Parents of Māori and Pasifika children reported on average higher levels of satisfaction with the overall service delivery than educators of these children. On a whole, the parents of Māori and Pasifika children were satisfied that their cultural needs had been considered while receiving Learning Support services.

Inclusion

Attendance at school

Ninety five percent of parents said that their children attended school all day (unless justifiably absent). This is an increase from 2016, when 87% of parents reported that their children attended school all day. However, the proportion of educators reporting this was the same as in 2016 at 93%.

Both parents and educators reported significantly fewer students receiving Behaviour services attended all day, compared to students receiving Communication and ORS services.

Parents and educators who provided a reason for a child not attending all day gave broadly similar reasons, largely related to funding for support hours at school.

Participation in out of classroom activities

Compared to 2016, there was an increase in the proportion of parents and educators saying students have opportunities to participate in out of classroom activities. Overall, the proportion of respondents saying students always have the opportunity to participate in out of classroom activities increased from 72% in 2016 to 78% in 2017.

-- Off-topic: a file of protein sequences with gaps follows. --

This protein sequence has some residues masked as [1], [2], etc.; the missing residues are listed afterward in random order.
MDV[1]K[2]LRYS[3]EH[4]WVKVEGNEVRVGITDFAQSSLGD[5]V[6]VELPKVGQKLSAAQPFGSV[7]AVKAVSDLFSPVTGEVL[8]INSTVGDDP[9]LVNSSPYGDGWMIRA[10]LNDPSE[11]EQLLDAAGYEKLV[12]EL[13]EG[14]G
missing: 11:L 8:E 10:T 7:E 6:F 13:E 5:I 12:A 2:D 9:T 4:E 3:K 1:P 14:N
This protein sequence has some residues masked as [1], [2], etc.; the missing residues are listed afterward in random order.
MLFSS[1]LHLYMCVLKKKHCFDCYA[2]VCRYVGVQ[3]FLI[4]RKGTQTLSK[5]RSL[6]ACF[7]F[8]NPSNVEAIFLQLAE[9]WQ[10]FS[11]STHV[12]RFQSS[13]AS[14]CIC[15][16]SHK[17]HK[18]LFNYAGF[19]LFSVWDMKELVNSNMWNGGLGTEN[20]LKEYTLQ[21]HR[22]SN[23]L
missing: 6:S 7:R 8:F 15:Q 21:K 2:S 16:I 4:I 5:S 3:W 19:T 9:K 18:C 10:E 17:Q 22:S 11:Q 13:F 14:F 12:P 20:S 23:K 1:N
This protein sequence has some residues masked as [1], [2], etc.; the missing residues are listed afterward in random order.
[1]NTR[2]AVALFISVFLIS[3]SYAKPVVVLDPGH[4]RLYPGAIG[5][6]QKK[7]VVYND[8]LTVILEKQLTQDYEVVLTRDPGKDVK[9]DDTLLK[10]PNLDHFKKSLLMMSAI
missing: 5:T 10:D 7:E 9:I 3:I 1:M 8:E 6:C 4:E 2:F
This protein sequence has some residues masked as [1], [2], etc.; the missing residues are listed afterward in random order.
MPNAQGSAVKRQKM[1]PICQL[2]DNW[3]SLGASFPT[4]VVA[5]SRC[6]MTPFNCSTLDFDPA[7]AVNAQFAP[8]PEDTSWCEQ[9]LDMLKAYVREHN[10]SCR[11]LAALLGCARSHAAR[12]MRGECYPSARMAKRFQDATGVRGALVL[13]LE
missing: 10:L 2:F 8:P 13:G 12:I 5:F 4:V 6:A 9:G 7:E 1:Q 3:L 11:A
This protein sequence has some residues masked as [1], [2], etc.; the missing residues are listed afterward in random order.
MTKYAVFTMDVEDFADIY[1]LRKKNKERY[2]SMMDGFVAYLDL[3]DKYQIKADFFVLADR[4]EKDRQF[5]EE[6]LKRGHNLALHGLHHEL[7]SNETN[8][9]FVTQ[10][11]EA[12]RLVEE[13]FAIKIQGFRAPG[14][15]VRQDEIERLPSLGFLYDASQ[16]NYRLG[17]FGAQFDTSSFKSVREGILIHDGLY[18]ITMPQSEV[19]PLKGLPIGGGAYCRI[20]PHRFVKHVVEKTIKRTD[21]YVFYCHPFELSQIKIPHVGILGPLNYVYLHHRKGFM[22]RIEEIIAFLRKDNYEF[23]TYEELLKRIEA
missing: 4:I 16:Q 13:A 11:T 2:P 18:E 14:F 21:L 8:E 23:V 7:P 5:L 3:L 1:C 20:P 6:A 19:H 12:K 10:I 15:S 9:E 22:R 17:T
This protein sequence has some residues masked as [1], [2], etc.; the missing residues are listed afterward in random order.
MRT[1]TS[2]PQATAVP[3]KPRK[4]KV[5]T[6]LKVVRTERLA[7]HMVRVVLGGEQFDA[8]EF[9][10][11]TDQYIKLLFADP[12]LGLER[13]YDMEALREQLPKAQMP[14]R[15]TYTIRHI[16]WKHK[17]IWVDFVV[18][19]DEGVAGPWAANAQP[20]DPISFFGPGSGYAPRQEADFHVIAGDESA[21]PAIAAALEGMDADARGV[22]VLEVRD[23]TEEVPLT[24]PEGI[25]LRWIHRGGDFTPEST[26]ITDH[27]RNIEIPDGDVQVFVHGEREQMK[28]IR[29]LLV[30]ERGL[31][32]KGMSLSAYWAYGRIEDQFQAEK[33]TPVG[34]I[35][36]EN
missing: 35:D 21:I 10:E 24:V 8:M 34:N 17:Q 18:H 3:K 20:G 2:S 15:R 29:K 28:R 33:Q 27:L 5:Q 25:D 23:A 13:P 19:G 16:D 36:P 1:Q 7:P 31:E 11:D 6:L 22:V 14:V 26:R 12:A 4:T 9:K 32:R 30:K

Both parents and educators reported that students receiving Behaviour services were less likely to have such opportunities. In addition to this, students who did not attend school for full days were less likely to have the opportunity to participate in out of classroom activities.

Welcome at school and early learning services

Parents’ SQS for ‘Welcome at school and early learning services’ was 91. Parents of children receiving a Behaviour service provided a SQS significantly lower (82) for this aspect of service than parents of all other services.

Ways Learning Support could improve the service to increase parents’ and educators’ satisfaction

Parents and educators who were less than ‘very satisfied’ with the overall quality of service delivery were asked how Learning Support could improve services to get a rating of ‘very satisfied’.

Key areas for improvement that both parents and educators reported related to:

  • increasing resources, including funding for support staff
  • having more services, including taking a more holistic approach by providing mutiple services to children with wide-ranging needs
  • improving communciation between all parties, parents/whānau, educators and Learning Support staff, including increasing the amount and the quality of communication
  • improving the reliability and regualirty of services
  • having more direct and practical support specifically to develop the skills and strategies of parents/whānau and educators.

Footnotes

  1. For each question using the 5 point scale, a service quality score (SQS) is calculated by rescaling the result from each respondent's five point scale (1,2,3,4,5) to a 101 point scale (0,25,50,75,100) then calculating an average of these scores for each aspect of service asked in the survey.
  2. The overall SQS is calculated from all the aspects of service asked about in the survey.